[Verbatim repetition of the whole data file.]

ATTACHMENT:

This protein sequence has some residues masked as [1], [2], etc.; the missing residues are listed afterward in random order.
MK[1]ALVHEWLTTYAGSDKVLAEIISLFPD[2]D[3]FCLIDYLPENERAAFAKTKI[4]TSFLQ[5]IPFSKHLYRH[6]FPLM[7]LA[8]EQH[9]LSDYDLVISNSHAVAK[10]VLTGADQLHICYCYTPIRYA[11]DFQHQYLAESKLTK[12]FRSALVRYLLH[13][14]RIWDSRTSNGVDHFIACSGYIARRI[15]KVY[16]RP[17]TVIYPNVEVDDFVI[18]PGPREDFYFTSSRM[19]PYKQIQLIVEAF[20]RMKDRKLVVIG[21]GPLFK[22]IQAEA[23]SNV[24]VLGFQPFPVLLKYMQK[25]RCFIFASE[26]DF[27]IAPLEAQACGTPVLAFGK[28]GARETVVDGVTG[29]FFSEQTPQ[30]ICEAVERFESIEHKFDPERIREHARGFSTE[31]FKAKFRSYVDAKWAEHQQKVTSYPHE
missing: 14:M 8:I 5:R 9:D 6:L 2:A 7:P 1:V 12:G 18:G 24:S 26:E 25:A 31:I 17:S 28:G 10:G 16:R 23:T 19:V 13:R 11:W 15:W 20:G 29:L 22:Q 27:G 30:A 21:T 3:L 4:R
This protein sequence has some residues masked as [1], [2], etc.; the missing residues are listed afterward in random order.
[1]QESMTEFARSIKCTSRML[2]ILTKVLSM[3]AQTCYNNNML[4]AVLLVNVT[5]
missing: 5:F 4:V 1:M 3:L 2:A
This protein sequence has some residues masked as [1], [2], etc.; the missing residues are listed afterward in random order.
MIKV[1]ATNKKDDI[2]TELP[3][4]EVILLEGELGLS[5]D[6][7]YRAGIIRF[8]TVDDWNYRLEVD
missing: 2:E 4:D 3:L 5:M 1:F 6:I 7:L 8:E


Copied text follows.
This protein sequence has some residues masked as [1], [2], etc.; the missing residues are listed afterward in random order.
MK[1]ALVHEWLTTYAGSDKVLAEIISLFPD[2]D[3]FCLIDYLPENERAAFAKTKI[4]TSFLQ[5]IPFSKHLYRH[6]FPLM[7]LA[8]EQH[9]LSDYDLVISNSHAVAK[10]VLTGADQLHICYCYTPIRYA[11]DFQHQYLAESKLTK[12]FRSALVRYLLH[13][14]RIWDSRTSNGVDHFIACSGYIARRI[15]KVY[16]RP[17]TVIYPNVEVDDFVI[18]PGPREDFYFTSSRM[19]PYKQIQLIVEAF[20]RMKDRKLVVIG[21]GPLFK[22]IQAEA[23]SNV[24]VLGFQPFPVLLKYMQK[25]RCFIFASE[26]DF[27]IAPLEAQACGTPVLAFGK[28]GARETVVDGVTG[29]FFSEQTPQ[30]ICEAVERFESIEHKFDPERIREHARGFSTE[31]FKAKFRSYVDAKWAEHQQKVTSYPHE
missing: 14:M 8:I 5:R 9:D 6:L 2:A 7:P 1:V 12:G 18:G 24:S 26:E 25:A 31:I 17:S 28:G 10:G 16:R 23:T 19:V 13:R 11:W 15:W 20:G 29:L 22:Q 27:G 30:A 21:T 3:L 4:R
This protein sequence has some residues masked as [1], [2], etc.; the missing residues are listed afterward in random order.
[1]QESMTEFARSIKCTSRML[2]ILTKVLSM[3]AQTCYNNNML[4]AVLLVNVT[5]
missing: 5:F 4:V 1:M 3:L 2:A
This protein sequence has some residues masked as [1], [2], etc.; the missing residues are listed afterward in random order.
MIKV[1]ATNKKDDI[2]TELP[3][4]EVILLEGELGLS[5]D[6][7]YRAGIIRF[8]TVDDWNYRLEVD
missing: 2:E 4:D 3:L 5:M 1:F 6:I 7:L 8:E